The interior of The Food Box is fun and funky.
The interior of The Food Box is fun and funky.
Starters of Thai fish cakes and paper prawns with a Turkish pide stuffed with butter chicken.
Starters of Thai fish cakes and paper prawns with a Turkish pide stuffed with butter chicken.
The crispy soft-shell crab coated in Korean garlic sauce.
The crispy soft-shell crab coated in Korean garlic sauce.
The Food Box

Where: 199 Peter Mokaba Road (North Ridge), Morningside

Open: Tuesday to Sunday, 7am to 9pm

Call: 0788865185

Food courts - places that one must use in airports or malls - are usually depressing. The food is invariably bad, the staff bored, the eating areas noisy, over lit, draughty and uncomfortable. They’re soulless places that I avoid like the plague.

But The Food Box is a concept that’s shaking things up in the overfed suburb of Morningside. A food court that isn’t a food court, but a collection of small and passionate eateries with interesting and artisan offerings, in one venue with a communal eating area that is fun and funky and visually appealing.

The brainchild of My Kitchen Rules South Africa finalists Kamisha Naidoo and Pashi Reddy, it’s a trendy destination aimed at attracting foodies from all walks of life. And it works, with a wonderful buzz late on a Tuesday evening.

First stop was the bar, which stocks a range of interesting wines, beers and gins. We let the barman suggest a drink for us and he came up with a new purple gin we’d never seen before, with pomegranate, rosemary and tonic (a double came in at R65). These were good.

Food offerings included the Kung Thai Express, with an interesting selection of Thai tapas and some curry options. Then there was Shot, which offered a range of juices, muesli and granola, and a thousand and one ways with eggs, or brioche or oats etc. Not in the mood for breakfast at that hour, I now know where to come when I feel like an eggs Benedict in the evening. And I often do.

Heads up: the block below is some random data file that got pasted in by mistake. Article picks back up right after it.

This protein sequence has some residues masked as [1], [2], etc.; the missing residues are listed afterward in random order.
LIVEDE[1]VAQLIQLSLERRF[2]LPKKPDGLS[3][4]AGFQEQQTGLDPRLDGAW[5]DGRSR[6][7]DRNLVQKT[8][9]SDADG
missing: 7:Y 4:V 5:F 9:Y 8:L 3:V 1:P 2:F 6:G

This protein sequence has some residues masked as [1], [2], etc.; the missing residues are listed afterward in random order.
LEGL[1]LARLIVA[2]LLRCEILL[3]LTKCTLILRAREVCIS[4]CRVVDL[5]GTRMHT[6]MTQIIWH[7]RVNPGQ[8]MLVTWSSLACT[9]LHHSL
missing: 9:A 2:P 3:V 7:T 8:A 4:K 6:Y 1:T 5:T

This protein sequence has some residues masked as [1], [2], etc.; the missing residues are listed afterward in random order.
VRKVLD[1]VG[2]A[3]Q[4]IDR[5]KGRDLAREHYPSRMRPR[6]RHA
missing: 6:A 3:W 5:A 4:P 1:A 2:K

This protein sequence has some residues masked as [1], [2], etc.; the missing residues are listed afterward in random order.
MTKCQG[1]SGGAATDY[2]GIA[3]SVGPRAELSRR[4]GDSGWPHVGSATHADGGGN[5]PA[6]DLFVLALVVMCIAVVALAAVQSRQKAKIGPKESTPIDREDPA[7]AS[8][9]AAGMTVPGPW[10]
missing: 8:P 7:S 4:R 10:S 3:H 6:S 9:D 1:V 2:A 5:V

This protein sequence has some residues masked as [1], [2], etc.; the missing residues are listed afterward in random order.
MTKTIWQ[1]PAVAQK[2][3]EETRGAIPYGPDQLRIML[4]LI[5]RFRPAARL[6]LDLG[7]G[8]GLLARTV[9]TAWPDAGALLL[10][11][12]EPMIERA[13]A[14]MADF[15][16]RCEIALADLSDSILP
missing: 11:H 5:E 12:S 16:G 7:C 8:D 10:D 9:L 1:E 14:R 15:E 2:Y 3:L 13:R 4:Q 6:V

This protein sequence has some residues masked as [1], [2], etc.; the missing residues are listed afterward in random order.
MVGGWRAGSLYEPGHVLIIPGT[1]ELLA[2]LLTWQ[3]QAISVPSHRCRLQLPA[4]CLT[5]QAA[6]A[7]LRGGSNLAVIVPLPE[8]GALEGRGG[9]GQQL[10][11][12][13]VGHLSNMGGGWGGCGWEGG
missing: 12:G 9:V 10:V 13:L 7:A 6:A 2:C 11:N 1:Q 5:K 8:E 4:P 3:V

Then there’s Salt, which specialises in burgers and other tasty stuff of that ilk, and The Rolling Pin, which specialises in pizzas and Turkish pides, pastas and naanwiches. And a spot specialising in waffles.

Also in the mix is Kofu, which offers authentic Japanese cuisine and fresh sushi prepared by Chef Louis, who has more than 20 years experience. You can watch your food being prepared as you sit at the teppanyaki tables.

We started with some Thai tapas, making up a platter of fish and prawn cakes, paper prawns and duck spring rolls (all R42 each). The duck spring rolls were very good, as were the spicy fish cakes with a super-crispy crumb coating.

There are some options on the famed Thai tom yum soup, and red, yellow and green curries for those who want a more substantial main course, as well as the usual noodle or rice stir fries.

We opted for one of the boat-shaped Turkish pides stuffed with butter chicken (R55) from the Rolling Pin, and enjoyed it immensely. The butter chicken was mild but had good flavour and the bread was beautifully crisp. They also do snack platters.

For mains we went to Salt and shared a portion of soft-shell crab in crispy crumbs and coated in a Korean garlic sauce (R160), which was recommended by the cashier.

My friend was amazed you didn’t have to pick it out of the shell. It was very good, and I understand why that pungent garlic sauce was recommended. We battled to finish it. Salt’s burger patties also looked good and are definitely home-made.

And then - the only mild disappointment. By the time we got to waffles, it was after nine and everything was closing up.

There’s no real service as such. You order at the counter and get an electronic buzzer, which fires when your order is ready to be collected. But because each food unit is entrepreneur driven, they know their stuff.

A big thumbs up.

Food: 3 ½

Service: N/A. But everyone is very friendly.

Ambience: 4

The Independent on Saturday